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Tillem & McNichol

Len Tillem and Rosie McNichol

Dear Len & Rosie,

When the housing market was down, I gave my daughter a down payment on a home.

Recently, her boyfriend moved in with her and he’s paying her rent that she uses to pay part of the home loan. Their relationship looks serious. I’m already anticipating a wedding.

If they marry, can he still pay her rent and not own half the home?

Terri

Dear Terri,

If your son’s boyfriend is paying the rent on time, and he’s helping around the house, then he may be a keeper. If they marry, it’s easy enough for them to agree that she owns the home and that he pays rent, but that’s not enough.

After they marry, each of their paychecks are community property owned by them 50/50.

Since anything acquired with community property is still community property, this means that the portion of the loan principal paid during the marriage is owned by both spouses, even if the home remains solely in your daughter’s name.

If they divorce, there could be a battle of accountants to determine how much of the home is hers alone, and how much of the home is owned by both of them together.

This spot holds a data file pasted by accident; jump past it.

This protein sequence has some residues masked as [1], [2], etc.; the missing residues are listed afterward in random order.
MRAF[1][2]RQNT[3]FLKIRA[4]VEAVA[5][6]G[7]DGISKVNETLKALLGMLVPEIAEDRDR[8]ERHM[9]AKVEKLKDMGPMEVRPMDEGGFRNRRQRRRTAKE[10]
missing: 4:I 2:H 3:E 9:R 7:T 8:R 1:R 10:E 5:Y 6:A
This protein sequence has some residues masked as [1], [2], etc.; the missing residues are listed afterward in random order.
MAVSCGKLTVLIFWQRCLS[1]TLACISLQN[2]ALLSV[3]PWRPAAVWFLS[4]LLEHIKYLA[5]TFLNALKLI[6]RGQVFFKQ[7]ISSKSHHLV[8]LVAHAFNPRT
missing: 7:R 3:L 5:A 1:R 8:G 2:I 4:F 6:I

If there’s no written lease agreement, he could even argue that his payments aren’t rent at all. Your daughter may want to consider a prenuptial agreement.

If they get a prenup, your daughter can maintain the home’s status as her sole and separate property, despite his contributions to its purchase.

When she consults with a lawyer about doing one, her husband-to-be shouldn’t be at the meeting. In making a prenup, each prospective spouse must have his or her own lawyer and there has to be a mutual disclosure of all assets and debts.

The idea is that if you don’t know all the facts, you don’t know what you’re giving up by signing a prenup.

On the downside, prenups are not very romantic and sometimes prevent a couple from fully committing to one another.

And we have to ask: What’s in it for him? He may be reluctant to sign an agreement that could leave him with nothing if she divorces him after 30 years of marriage during which he spent his working life buy her a house.

If there’s to be a prenup, it has to fair enough to be agreeable to both of them.

Len & Rosie

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Len Tillem and Rosie McNichol are elder law attorneys. Contact them at 846 Broadway, Sonoma, CA 95476, by phone at 707-996-4505.

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